Initially, Alexander was welcomed by his subjects, but he squandered this goodwill with constitutional changes that concentrated more power in his hands. Then, he made himself even more unpopular by marrying his mistress, Draga Lunjevica, a woman said to be of “dubious reputation.” More constitutional shenanigans followed and the plotting began. The upshot was that in 1903, a band of army officers broke into the royal place in Belgrade, killing Alexander and Draga in a hail of bullets before throwing their bodies from a window.[8]

2 King Umberto I of Italy (1844–1900)

King Umberto I and His Doppelgänger: How Meeting His Double Brought About His Assassination

Umberto became the king of Italy in 1878, but as his rule became increasingly repressive and the country faced dire economic problems, many of his subjects turned against him. This resentment turned to violence in 1898 when workers and peasants marched on the northern city of Milan. Umberto’s response was to order the military to put a stop to the unrest. In carrying out their orders, soldiers used live ammunition, and hundreds died.

When Gaetano Bresci, an Italian émigré in the U.S., heard about this, he was enraged. A committed anarchist, he decided that something had to be done. Taking funds from the anarchist newspaper he’d cofounded, he traveled back to his homeland. There, he stalked Umberto until he managed to get close to the king when he visited Monza, which was not far from Milan. Seizing the moment, Bresci shot Umberto three times, killing him. The anarchist was handed a sentence of hard labor for life. But soon after, he was found in his cell, a reported suicide.[9]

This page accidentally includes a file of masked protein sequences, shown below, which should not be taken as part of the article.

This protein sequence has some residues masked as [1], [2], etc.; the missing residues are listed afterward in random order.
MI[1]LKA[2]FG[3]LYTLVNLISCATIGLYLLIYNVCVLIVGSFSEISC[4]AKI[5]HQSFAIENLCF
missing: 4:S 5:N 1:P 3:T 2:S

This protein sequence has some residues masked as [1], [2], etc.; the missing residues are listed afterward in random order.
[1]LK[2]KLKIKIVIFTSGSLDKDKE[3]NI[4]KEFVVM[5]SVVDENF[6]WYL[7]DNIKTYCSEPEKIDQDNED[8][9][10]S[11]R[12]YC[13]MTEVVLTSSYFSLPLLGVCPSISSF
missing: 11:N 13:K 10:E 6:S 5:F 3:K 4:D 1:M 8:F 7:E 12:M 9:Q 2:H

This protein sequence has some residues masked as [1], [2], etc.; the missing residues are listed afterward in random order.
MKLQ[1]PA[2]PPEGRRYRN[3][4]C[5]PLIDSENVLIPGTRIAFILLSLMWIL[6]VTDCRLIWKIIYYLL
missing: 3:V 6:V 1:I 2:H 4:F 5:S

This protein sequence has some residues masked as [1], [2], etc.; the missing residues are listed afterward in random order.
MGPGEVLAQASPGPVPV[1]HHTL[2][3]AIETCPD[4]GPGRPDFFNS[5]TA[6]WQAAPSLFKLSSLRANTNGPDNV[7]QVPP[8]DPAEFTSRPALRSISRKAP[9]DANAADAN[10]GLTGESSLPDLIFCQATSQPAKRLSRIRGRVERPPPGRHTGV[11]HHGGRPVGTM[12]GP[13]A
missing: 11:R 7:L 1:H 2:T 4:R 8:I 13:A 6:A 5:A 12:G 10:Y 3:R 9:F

1 King Birendra of Nepal (1945–2001)

The Shocking Massacre of the Nepalese Royal Family (2001)

In 2001, all was not well between 29-year-old Crown Prince Dipendra of Nepal and his mother and father, Queen Aiswarya and King Birendra. The root of the family tension was Aiswarya’s attitude toward the woman Dipendra wanted to marry, Devyani Rana. The queen had spoken against the young woman and had even threatened Dipendra with disinheritance if he went against her wishes.

This opposition to his marital wishes seems to have tipped Dipendra completely over the edge. On June 1, 2001, Dipendra attended a family gathering, pulled out an automatic weapon, and sprayed bullets into his relatives. The resulting death toll of nine included his father, mother, brother, and sister, as well as various other relatives. Dipendra, who was reportedly intoxicated, finally shot himself, although he took 30 hours to die. Fortunately, one brother, Gyanendra, was out of the country at the time, and he succeeded to the Nepalese throne.[10]

fact checked by Darci Heikkinen